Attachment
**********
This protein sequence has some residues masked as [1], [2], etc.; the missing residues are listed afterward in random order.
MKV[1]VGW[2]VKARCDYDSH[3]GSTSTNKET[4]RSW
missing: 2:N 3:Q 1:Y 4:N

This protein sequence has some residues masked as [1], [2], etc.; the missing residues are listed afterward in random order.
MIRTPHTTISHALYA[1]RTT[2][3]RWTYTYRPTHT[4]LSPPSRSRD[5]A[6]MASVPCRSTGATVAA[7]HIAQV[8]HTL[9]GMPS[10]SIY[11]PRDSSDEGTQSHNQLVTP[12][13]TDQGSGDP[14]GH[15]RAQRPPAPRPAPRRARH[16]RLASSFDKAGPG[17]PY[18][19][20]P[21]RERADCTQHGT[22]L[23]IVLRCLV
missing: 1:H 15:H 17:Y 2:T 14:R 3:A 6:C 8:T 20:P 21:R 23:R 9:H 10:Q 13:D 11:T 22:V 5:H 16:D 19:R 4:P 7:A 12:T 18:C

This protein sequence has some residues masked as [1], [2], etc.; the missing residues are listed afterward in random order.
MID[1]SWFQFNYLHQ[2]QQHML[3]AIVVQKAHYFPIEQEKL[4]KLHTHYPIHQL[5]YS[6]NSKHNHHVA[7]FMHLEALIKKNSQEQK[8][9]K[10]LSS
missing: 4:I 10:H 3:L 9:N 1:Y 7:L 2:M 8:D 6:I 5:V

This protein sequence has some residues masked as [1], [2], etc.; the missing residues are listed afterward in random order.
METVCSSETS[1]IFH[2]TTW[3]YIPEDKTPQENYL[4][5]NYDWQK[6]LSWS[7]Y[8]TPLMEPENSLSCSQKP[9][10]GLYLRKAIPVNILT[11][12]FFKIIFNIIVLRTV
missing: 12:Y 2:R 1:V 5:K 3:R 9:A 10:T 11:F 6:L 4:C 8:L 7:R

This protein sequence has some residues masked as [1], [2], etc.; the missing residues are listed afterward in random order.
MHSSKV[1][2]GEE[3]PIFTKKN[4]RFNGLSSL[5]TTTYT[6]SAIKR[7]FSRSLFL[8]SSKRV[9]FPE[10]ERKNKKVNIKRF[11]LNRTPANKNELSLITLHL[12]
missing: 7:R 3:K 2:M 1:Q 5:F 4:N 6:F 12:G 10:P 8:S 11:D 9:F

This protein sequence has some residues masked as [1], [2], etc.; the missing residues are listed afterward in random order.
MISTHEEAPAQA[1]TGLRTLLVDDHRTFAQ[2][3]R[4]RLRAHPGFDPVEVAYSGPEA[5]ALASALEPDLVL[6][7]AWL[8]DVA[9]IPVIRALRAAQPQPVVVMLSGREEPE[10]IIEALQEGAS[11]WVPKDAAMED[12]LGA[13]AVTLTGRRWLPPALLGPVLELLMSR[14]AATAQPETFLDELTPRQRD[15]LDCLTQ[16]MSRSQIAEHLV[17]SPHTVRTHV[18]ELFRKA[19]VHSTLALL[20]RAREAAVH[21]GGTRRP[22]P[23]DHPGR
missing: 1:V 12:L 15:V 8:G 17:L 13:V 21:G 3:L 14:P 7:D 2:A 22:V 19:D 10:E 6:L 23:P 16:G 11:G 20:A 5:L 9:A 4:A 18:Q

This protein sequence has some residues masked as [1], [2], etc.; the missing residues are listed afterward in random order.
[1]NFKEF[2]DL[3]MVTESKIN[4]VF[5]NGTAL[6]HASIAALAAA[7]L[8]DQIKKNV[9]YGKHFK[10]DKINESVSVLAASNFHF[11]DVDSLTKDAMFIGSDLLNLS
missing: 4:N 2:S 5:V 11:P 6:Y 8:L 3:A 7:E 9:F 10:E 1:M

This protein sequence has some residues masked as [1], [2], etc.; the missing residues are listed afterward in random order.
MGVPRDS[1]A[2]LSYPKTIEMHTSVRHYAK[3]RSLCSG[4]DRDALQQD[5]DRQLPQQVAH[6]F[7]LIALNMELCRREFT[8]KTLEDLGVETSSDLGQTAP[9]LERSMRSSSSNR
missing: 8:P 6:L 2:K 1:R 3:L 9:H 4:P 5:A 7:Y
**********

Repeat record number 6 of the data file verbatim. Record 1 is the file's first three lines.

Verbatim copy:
This protein sequence has some residues masked as [1], [2], etc.; the missing residues are listed afterward in random order.
MISTHEEAPAQA[1]TGLRTLLVDDHRTFAQ[2][3]R[4]RLRAHPGFDPVEVAYSGPEA[5]ALASALEPDLVL[6][7]AWL[8]DVA[9]IPVIRALRAAQPQPVVVMLSGREEPE[10]IIEALQEGAS[11]WVPKDAAMED[12]LGA[13]AVTLTGRRWLPPALLGPVLELLMSR[14]AATAQPETFLDELTPRQRD[15]LDCLTQ[16]MSRSQIAEHLV[17]SPHTVRTHV[18]ELFRKA[19]VHSTLALL[20]RAREAAVH[21]GGTRRP[22]P[23]DHPGR
missing: 1:V 12:L 15:V 8:G 17:L 13:V 21:G 3:L 14:P 7:D 2:A 22:V 19:D 10:E 6:L 23:P 16:G 11:G 20:A 5:L 9:A 4:A 18:Q